AbstractOnline communities provide spaces and channels for people to share and exchange thoughts, opinions, and information. People gather in an online community with a purpose, but also need to abide by the norms and guidelines of the community. While content moderation in online communities helps maintain the quality of discussion, moderation in online communities can not be easily summarised with responding to problematic behaviours by removing undesired content or people from the community. In this thesis, we aim to explore the normative processes in human-centred moderation in online communities and its relationships with the maintenance and developments of community norms.
We first explore the normative moderation processes by closely working with MetaFilter, an online community that has established moderation culture being praised as the basis of the high quality of content that it produces. We introduce a novel angle using care-as-nurture as a lens to explore normative processes in online community moderation. Care can be treated as an attitude: it is routinely exercised by people in daily life and surfaces when challenging incidents are encountered. This approach allows us to see moderation as a care work beyond just removing undesired content or people from the group, but also proactively engaging with the community to maintain and develop the community norms. We then take our care-as-nurture lens and apply it to explore moderation in Facebook Groups. Our investigation suggests moderation on Facebook Groups expand in other dimensions, challenging the boundary of online communities, as careful moderation activities may happen outside of the online space to where the community expand to.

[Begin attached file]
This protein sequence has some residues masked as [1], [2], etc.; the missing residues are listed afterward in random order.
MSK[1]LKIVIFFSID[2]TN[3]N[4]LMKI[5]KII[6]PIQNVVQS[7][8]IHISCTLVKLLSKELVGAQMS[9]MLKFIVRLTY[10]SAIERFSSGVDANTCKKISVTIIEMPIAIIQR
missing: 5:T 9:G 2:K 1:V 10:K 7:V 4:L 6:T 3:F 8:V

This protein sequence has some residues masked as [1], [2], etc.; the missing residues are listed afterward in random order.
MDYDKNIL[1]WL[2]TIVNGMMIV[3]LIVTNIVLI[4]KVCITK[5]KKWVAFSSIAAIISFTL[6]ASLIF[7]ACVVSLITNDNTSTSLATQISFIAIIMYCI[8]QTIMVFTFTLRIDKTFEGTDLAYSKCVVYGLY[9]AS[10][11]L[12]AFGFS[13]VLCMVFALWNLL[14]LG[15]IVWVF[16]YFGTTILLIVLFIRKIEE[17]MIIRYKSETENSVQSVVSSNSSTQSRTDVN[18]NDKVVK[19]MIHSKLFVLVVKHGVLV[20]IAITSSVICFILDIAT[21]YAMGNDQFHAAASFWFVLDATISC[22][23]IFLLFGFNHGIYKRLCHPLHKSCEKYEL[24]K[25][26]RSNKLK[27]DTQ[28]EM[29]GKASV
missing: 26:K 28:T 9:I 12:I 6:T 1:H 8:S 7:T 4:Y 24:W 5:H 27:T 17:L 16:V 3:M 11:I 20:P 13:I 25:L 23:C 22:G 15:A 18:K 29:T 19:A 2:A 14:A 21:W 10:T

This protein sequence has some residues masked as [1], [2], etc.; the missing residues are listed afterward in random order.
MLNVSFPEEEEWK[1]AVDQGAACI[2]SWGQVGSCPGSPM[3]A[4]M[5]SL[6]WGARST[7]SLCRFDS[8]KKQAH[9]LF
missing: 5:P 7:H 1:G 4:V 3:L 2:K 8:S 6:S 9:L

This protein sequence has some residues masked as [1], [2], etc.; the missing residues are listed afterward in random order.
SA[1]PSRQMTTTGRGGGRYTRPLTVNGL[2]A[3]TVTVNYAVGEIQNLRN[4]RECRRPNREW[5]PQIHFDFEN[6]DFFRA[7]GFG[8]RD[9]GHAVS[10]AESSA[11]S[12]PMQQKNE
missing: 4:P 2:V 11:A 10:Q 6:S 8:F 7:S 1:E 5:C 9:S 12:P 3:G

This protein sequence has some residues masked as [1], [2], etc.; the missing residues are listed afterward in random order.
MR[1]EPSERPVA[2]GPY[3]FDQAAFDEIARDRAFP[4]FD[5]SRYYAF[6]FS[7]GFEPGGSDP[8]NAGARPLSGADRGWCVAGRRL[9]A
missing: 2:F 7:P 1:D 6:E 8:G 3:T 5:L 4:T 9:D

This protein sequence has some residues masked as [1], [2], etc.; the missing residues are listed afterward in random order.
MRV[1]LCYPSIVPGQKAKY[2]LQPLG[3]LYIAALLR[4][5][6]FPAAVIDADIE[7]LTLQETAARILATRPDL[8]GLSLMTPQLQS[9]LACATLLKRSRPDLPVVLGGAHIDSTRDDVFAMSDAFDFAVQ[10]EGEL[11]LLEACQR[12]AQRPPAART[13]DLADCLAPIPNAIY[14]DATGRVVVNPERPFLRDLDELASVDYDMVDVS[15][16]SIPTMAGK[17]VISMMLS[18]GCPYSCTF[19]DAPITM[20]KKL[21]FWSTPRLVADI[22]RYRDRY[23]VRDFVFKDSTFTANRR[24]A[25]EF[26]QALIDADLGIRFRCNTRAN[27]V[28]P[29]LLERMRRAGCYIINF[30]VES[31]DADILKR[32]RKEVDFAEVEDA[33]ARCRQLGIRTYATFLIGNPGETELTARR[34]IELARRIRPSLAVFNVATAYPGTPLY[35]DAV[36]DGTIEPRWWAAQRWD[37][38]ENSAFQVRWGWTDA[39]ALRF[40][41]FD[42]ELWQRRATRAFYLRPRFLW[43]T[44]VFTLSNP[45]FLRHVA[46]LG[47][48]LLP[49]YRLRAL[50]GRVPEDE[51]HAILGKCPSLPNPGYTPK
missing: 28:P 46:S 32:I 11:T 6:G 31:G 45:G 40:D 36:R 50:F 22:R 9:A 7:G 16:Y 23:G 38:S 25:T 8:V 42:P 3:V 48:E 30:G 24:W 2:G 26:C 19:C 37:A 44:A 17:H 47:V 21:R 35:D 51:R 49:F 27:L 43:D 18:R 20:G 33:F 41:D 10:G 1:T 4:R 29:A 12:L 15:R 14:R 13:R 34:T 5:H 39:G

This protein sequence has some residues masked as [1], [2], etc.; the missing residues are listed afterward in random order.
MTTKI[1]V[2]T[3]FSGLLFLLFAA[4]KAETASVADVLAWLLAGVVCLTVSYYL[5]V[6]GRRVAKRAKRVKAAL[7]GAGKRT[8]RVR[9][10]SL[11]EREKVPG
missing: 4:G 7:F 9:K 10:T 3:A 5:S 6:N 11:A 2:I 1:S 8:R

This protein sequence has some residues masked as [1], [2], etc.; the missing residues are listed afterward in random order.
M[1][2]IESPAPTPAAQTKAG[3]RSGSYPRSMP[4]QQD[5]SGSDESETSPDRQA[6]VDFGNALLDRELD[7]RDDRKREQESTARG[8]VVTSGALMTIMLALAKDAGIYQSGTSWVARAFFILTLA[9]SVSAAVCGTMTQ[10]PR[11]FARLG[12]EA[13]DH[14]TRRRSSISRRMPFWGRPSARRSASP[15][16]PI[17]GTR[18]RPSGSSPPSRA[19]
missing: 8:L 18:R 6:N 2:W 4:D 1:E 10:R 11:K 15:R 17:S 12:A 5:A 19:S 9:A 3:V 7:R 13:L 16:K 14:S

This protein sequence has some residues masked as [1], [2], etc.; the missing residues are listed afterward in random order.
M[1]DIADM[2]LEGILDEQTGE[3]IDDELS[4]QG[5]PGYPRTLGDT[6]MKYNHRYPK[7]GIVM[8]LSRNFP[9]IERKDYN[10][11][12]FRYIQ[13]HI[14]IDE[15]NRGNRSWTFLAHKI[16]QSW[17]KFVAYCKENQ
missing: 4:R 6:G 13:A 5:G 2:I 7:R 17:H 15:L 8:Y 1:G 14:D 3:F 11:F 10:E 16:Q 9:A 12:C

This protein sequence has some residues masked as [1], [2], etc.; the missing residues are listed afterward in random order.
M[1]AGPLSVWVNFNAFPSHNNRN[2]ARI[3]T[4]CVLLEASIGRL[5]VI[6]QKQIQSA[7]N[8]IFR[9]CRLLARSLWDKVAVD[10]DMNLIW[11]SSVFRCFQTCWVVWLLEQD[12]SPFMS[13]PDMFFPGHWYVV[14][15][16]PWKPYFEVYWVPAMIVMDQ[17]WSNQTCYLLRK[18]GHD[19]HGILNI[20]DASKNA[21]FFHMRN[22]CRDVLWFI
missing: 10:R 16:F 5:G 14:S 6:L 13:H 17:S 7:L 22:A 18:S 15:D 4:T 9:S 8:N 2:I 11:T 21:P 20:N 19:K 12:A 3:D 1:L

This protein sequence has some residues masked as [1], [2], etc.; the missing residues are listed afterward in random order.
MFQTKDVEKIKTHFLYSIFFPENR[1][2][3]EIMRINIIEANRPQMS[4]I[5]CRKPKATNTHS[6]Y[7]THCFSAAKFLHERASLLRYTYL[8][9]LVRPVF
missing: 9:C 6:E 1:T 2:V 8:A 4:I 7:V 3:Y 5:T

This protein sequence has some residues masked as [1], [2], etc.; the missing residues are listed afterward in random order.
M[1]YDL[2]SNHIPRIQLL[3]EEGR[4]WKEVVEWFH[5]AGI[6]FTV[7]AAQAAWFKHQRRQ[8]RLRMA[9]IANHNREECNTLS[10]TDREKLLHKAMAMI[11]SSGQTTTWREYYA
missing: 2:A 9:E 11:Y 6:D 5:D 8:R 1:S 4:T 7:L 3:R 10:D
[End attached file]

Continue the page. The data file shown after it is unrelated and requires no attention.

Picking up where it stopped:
This thesis addresses the importance of care in online communities, and what it might mean to approach an analysis of online moderation practices by applying care as an attitude of nurture. Although we provided a list of observed care-in-moderation actions as guidance for online community owners, moderators, and platform designers to consult, we argued that moderators should not take a textbook approach to apply them in their communities, rather treating each case with regards to community health and vision. Finally, we consider how CSCW researchers might make use of care-as-nurture when exploring normative processes in online communities and designing support for online communities and in particular for the moderators who care for them.
|Date of Award||21 Jul 2021|
|Supervisor||Leon Watts (Supervisor) & Stephen Payne (Supervisor)|
- online communities
- content moderation
- human computer interaction
- computer supported cooperative work
- social computing